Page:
Funny, this sounds a lot like "do your practice and all is coming." ;-)
And I agree. Sometimes I get really caught up in the outer aspect of a pose, commodifying the end product for my own consumption. But reading your post reminded me to be truly interested in the process; the pose is not a fixed object, but a forever unfolding and fractal experience. The series offers me direction, but only as a framework, the poses are not cages, but springboards for discovery. (Do I sound a bit like a yoga bumper sticker machine?) You know that moment when the pose sort of clicks? Like, "oh yeah, there's trikonasana." It's smug. And ultimately, it's a snake eating its own tail moment: noticing my alignment means that I'm away from the breath, dristhi, "dharana-ness" of the practice. This self-satisfaction is short-lived, because I'm not practicing for the sake of trikonasana (or say, something more virtuosic, to show off like a party trick, in place of lampshade wearing... not that I haven't been guilty of both.).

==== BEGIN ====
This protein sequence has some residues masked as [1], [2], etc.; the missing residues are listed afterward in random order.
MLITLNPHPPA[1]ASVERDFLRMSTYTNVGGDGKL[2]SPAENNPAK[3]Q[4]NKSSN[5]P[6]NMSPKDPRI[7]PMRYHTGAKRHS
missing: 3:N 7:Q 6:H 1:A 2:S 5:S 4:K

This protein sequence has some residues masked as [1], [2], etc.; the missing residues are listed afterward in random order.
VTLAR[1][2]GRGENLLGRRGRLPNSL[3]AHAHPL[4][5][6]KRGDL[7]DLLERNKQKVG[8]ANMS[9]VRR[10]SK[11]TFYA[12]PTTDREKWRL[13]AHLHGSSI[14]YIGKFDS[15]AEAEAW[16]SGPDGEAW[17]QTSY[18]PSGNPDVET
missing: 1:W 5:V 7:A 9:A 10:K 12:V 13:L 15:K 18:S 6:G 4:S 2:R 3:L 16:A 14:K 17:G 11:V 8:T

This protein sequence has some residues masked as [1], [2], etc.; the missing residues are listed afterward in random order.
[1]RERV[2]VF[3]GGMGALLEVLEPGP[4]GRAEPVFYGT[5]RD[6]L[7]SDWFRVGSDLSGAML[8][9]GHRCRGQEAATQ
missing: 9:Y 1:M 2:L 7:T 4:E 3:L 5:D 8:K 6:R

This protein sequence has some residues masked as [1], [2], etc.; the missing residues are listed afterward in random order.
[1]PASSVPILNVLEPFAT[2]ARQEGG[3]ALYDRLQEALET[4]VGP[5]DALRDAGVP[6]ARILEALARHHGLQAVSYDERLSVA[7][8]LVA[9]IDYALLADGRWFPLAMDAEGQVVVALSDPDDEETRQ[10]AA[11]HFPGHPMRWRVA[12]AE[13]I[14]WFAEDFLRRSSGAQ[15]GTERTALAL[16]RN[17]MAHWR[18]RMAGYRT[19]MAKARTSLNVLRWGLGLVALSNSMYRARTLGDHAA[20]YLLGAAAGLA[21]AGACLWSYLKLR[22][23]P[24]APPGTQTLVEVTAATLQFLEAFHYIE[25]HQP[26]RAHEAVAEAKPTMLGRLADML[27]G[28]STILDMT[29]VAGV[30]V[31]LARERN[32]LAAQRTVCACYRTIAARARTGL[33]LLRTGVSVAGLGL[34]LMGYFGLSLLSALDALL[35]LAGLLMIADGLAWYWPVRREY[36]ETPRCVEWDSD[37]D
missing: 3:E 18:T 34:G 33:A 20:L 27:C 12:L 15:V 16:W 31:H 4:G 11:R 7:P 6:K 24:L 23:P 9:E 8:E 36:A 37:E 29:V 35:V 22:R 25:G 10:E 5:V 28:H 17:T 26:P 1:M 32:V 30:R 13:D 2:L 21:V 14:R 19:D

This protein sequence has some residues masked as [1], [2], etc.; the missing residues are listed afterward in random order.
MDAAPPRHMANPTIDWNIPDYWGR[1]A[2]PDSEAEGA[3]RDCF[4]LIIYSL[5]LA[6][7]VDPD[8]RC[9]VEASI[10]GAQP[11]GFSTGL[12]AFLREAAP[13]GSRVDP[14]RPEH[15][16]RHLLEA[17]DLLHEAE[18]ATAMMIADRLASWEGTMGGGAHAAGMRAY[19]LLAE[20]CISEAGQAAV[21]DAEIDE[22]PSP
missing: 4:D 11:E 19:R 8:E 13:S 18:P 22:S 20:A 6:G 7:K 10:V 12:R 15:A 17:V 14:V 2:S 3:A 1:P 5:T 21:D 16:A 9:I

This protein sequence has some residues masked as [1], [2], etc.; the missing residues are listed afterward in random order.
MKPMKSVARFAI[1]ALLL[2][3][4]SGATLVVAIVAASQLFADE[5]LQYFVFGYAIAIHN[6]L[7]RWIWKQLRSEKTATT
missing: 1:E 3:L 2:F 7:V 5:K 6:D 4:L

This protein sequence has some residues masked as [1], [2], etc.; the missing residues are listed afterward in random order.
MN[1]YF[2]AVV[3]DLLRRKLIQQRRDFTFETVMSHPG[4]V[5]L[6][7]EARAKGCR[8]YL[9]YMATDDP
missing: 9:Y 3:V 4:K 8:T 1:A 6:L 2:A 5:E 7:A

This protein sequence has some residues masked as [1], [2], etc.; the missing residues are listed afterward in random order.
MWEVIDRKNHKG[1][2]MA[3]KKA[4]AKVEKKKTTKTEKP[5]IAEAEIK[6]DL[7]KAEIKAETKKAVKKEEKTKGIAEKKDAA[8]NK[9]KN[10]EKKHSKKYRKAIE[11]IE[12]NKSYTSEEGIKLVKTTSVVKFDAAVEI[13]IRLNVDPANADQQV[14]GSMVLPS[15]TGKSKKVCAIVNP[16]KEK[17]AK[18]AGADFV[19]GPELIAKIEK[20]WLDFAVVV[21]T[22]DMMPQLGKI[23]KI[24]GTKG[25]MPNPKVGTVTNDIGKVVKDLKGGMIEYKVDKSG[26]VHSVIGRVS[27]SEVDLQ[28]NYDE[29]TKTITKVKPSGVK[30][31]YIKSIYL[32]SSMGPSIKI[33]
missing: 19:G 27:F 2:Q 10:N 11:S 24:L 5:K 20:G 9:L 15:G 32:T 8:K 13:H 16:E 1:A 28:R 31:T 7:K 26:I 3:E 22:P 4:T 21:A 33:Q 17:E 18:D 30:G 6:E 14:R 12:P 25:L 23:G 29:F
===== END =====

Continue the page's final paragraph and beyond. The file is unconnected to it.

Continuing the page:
In a vinyasa sequence, such as the one that I follow, it's easy to just slide from one asana to the next, like each is only a step towards savasana. But I need to stop and see the sights along the way, or I'll get bored with this song and dance. It's like they say about raising kids, that you should "enjoy it now, it goes really fast." You get so caught up in day to day survival mode that you lose sight of the sweetness of each moment. The next thing you know, you have an ornery teenager who won't let you kiss him in public. Terrible Toddler got his head stuck in the wine rack today (don't ask) and I just laughed and thought, "guess this is one of the sights I should enjoy along the way."
In his dvds, Richard Freeman reminds us that "ultimately, this is a breathing exercise." It sounds like an off-hand remark, but it's kind of like footnoting a brief sermon with, you know... the entire Bible. Which reminds me of watching this clip.
Listening to the breath in the room made me cry. Does that make me a big cornball?